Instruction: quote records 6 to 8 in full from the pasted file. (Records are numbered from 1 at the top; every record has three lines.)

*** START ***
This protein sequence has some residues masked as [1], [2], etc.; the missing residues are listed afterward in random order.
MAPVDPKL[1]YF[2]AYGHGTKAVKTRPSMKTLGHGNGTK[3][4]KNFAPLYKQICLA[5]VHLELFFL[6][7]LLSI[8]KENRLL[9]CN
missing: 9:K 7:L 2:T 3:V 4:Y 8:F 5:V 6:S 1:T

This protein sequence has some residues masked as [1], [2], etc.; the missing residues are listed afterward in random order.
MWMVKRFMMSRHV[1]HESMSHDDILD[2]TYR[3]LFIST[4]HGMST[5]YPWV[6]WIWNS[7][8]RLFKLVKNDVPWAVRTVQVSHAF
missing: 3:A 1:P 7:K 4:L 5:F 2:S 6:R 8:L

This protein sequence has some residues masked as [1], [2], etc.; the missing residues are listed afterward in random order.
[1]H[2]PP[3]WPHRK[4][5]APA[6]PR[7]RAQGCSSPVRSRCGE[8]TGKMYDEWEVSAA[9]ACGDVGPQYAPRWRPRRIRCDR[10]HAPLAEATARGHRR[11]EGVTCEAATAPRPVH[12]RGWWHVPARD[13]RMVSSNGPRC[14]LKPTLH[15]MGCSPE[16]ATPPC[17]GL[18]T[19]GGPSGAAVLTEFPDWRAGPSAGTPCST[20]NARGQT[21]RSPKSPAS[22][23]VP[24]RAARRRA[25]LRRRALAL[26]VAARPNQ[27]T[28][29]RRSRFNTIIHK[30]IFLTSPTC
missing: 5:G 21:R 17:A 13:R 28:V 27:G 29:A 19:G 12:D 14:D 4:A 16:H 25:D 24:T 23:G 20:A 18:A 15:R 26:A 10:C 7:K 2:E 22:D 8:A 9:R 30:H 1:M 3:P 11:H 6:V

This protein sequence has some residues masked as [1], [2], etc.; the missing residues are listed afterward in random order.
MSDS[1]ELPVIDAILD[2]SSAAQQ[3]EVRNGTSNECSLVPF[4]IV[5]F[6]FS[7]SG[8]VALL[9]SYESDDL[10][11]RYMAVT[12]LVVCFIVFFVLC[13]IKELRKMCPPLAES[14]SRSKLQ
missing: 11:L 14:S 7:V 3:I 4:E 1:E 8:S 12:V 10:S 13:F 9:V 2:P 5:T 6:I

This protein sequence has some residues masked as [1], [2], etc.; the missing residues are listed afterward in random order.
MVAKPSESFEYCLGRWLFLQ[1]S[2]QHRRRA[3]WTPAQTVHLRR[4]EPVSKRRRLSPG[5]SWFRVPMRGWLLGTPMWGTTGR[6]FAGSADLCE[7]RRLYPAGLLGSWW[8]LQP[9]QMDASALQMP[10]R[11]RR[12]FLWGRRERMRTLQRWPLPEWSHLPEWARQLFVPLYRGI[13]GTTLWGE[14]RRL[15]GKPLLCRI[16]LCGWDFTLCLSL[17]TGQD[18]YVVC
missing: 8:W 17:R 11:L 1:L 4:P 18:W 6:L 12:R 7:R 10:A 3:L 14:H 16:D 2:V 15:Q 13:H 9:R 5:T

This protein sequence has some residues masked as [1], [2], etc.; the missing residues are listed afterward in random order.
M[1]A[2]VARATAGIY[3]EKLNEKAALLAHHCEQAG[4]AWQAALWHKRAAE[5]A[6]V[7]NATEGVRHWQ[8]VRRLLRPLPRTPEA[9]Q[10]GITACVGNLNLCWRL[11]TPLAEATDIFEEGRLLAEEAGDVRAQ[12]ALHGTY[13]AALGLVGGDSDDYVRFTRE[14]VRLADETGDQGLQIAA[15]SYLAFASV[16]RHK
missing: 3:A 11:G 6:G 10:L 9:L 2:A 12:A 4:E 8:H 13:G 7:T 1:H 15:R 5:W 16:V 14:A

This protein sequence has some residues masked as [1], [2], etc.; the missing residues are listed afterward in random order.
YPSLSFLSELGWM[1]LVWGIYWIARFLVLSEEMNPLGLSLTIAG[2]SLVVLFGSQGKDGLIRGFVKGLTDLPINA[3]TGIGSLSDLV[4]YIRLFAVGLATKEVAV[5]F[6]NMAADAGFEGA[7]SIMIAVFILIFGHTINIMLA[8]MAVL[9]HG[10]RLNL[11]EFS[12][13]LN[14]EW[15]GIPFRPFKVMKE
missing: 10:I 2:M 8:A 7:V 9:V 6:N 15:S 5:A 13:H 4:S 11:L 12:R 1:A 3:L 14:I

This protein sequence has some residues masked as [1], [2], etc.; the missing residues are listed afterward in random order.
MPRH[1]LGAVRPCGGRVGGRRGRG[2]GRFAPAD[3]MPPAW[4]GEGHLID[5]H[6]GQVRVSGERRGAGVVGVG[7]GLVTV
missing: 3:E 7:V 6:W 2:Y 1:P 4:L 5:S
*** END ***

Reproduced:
This protein sequence has some residues masked as [1], [2], etc.; the missing residues are listed afterward in random order.
M[1]A[2]VARATAGIY[3]EKLNEKAALLAHHCEQAG[4]AWQAALWHKRAAE[5]A[6]V[7]NATEGVRHWQ[8]VRRLLRPLPRTPEA[9]Q[10]GITACVGNLNLCWRL[11]TPLAEATDIFEEGRLLAEEAGDVRAQ[12]ALHGTY[13]AALGLVGGDSDDYVRFTRE[14]VRLADETGDQGLQIAA[15]SYLAFASV[16]RHK
missing: 3:A 11:G 6:G 10:L 9:L 2:A 12:A 4:E 8:H 13:G 7:T 1:H 15:R 5:W 16:V 14:A

This protein sequence has some residues masked as [1], [2], etc.; the missing residues are listed afterward in random order.
YPSLSFLSELGWM[1]LVWGIYWIARFLVLSEEMNPLGLSLTIAG[2]SLVVLFGSQGKDGLIRGFVKGLTDLPINA[3]TGIGSLSDLV[4]YIRLFAVGLATKEVAV[5]F[6]NMAADAGFEGA[7]SIMIAVFILIFGHTINIMLA[8]MAVL[9]HG[10]RLNL[11]EFS[12][13]LN[14]EW[15]GIPFRPFKVMKE
missing: 10:I 2:M 8:A 7:V 9:V 6:N 15:S 5:A 13:H 4:S 11:L 12:R 1:A 3:L 14:I

This protein sequence has some residues masked as [1], [2], etc.; the missing residues are listed afterward in random order.
MPRH[1]LGAVRPCGGRVGGRRGRG[2]GRFAPAD[3]MPPAW[4]GEGHLID[5]H[6]GQVRVSGERRGAGVVGVG[7]GLVTV
missing: 3:E 7:V 6:W 2:Y 1:P 4:L 5:S